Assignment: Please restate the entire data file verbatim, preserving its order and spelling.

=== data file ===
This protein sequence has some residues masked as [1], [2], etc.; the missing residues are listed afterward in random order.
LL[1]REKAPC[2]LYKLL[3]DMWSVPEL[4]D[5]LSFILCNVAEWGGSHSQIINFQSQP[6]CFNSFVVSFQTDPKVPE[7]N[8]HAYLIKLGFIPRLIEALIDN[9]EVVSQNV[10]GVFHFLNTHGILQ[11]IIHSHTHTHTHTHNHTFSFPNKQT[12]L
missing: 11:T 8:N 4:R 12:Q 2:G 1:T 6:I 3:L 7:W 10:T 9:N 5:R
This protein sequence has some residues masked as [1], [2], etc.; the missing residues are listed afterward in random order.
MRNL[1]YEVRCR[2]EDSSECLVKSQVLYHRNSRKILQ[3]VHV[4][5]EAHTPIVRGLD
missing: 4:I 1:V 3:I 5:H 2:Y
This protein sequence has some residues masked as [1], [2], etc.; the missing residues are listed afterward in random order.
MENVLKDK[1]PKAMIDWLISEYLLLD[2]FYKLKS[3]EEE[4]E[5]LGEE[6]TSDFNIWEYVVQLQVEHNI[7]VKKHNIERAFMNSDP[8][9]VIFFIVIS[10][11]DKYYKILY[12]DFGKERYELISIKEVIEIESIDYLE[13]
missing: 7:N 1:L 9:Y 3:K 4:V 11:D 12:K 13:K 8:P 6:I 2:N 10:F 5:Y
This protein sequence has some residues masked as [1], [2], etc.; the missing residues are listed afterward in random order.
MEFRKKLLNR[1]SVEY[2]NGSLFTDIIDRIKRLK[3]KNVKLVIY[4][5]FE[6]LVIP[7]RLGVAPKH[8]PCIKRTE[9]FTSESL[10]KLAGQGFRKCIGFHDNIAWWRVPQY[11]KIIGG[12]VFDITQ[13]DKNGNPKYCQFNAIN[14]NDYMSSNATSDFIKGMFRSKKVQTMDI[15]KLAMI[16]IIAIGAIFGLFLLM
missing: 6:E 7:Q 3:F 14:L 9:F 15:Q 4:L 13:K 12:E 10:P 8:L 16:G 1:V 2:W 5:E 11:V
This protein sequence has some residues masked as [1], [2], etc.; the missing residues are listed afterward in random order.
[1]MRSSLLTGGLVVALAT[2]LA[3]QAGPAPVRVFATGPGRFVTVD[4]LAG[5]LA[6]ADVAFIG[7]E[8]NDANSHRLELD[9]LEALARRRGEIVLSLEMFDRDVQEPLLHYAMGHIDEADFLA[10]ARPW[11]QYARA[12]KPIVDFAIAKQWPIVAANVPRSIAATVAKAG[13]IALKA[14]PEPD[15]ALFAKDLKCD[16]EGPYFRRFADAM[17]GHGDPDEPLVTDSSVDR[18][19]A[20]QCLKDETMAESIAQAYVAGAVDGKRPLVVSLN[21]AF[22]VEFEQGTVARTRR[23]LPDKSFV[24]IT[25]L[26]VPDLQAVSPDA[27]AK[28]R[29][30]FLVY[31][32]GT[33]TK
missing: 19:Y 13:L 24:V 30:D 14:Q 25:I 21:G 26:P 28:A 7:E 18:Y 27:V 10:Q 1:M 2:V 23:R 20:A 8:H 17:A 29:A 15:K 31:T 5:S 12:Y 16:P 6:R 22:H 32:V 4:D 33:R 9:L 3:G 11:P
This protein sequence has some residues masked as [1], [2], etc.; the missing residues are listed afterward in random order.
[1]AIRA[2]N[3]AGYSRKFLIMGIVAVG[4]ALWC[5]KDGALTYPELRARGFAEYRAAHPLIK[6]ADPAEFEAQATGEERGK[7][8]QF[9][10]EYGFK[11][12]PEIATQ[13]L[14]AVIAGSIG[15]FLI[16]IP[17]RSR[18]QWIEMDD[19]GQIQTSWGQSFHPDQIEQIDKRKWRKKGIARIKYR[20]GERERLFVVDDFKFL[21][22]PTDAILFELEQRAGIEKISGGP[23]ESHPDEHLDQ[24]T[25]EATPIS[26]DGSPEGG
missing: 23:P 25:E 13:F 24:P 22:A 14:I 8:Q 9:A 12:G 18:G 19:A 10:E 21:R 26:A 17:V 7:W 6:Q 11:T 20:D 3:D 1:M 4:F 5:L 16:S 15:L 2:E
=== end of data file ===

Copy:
This protein sequence has some residues masked as [1], [2], etc.; the missing residues are listed afterward in random order.
LL[1]REKAPC[2]LYKLL[3]DMWSVPEL[4]D[5]LSFILCNVAEWGGSHSQIINFQSQP[6]CFNSFVVSFQTDPKVPE[7]N[8]HAYLIKLGFIPRLIEALIDN[9]EVVSQNV[10]GVFHFLNTHGILQ[11]IIHSHTHTHTHTHNHTFSFPNKQT[12]L
missing: 11:T 8:N 4:R 12:Q 2:G 1:T 6:I 3:L 7:W 10:T 9:N 5:R
This protein sequence has some residues masked as [1], [2], etc.; the missing residues are listed afterward in random order.
MRNL[1]YEVRCR[2]EDSSECLVKSQVLYHRNSRKILQ[3]VHV[4][5]EAHTPIVRGLD
missing: 4:I 1:V 3:I 5:H 2:Y
This protein sequence has some residues masked as [1], [2], etc.; the missing residues are listed afterward in random order.
MENVLKDK[1]PKAMIDWLISEYLLLD[2]FYKLKS[3]EEE[4]E[5]LGEE[6]TSDFNIWEYVVQLQVEHNI[7]VKKHNIERAFMNSDP[8][9]VIFFIVIS[10][11]DKYYKILY[12]DFGKERYELISIKEVIEIESIDYLE[13]
missing: 7:N 1:L 9:Y 3:K 4:V 11:D 12:K 13:K 8:P 6:I 2:N 10:F 5:Y
This protein sequence has some residues masked as [1], [2], etc.; the missing residues are listed afterward in random order.
MEFRKKLLNR[1]SVEY[2]NGSLFTDIIDRIKRLK[3]KNVKLVIY[4][5]FE[6]LVIP[7]RLGVAPKH[8]PCIKRTE[9]FTSESL[10]KLAGQGFRKCIGFHDNIAWWRVPQY[11]KIIGG[12]VFDITQ[13]DKNGNPKYCQFNAIN[14]NDYMSSNATSDFIKGMFRSKKVQTMDI[15]KLAMI[16]IIAIGAIFGLFLLM
missing: 6:E 7:Q 3:F 14:L 9:F 15:Q 4:L 13:K 12:E 10:P 8:L 16:G 1:V 2:W 5:E 11:V
This protein sequence has some residues masked as [1], [2], etc.; the missing residues are listed afterward in random order.
[1]MRSSLLTGGLVVALAT[2]LA[3]QAGPAPVRVFATGPGRFVTVD[4]LAG[5]LA[6]ADVAFIG[7]E[8]NDANSHRLELD[9]LEALARRRGEIVLSLEMFDRDVQEPLLHYAMGHIDEADFLA[10]ARPW[11]QYARA[12]KPIVDFAIAKQWPIVAANVPRSIAATVAKAG[13]IALKA[14]PEPD[15]ALFAKDLKCD[16]EGPYFRRFADAM[17]GHGDPDEPLVTDSSVDR[18][19]A[20]QCLKDETMAESIAQAYVAGAVDGKRPLVVSLN[21]AF[22]VEFEQGTVARTRR[23]LPDKSFV[24]IT[25]L[26]VPDLQAVSPDA[27]AK[28]R[29][30]FLVY[31][32]GT[33]TK
missing: 19:Y 13:L 24:V 30:D 14:Q 25:I 21:G 26:P 28:A 7:E 18:Y 27:V 10:Q 1:M 2:V 23:R 20:A 8:H 17:A 29:A 15:K 31:T 5:S 12:Y 16:P 6:R 22:H 32:V 4:D 33:R 9:L 3:G 11:P
This protein sequence has some residues masked as [1], [2], etc.; the missing residues are listed afterward in random order.
[1]AIRA[2]N[3]AGYSRKFLIMGIVAVG[4]ALWC[5]KDGALTYPELRARGFAEYRAAHPLIK[6]ADPAEFEAQATGEERGK[7][8]QF[9][10]EYGFK[11][12]PEIATQ[13]L[14]AVIAGSIG[15]FLI[16]IP[17]RSR[18]QWIEMDD[19]GQIQTSWGQSFHPDQIEQIDKRKWRKKGIARIKYR[20]GERERLFVVDDFKFL[21][22]PTDAILFELEQRAGIEKISGGP[23]ESHPDEHLDQ[24]T[25]EATPIS[26]DGSPEGG
missing: 23:P 25:E 13:F 24:P 22:A 14:I 8:Q 9:A 12:G 18:G 19:A 10:E 21:R 26:A 17:V 7:W 6:Q 11:T 20:D 3:D 1:M 4:F 5:L 16:S 15:L 2:E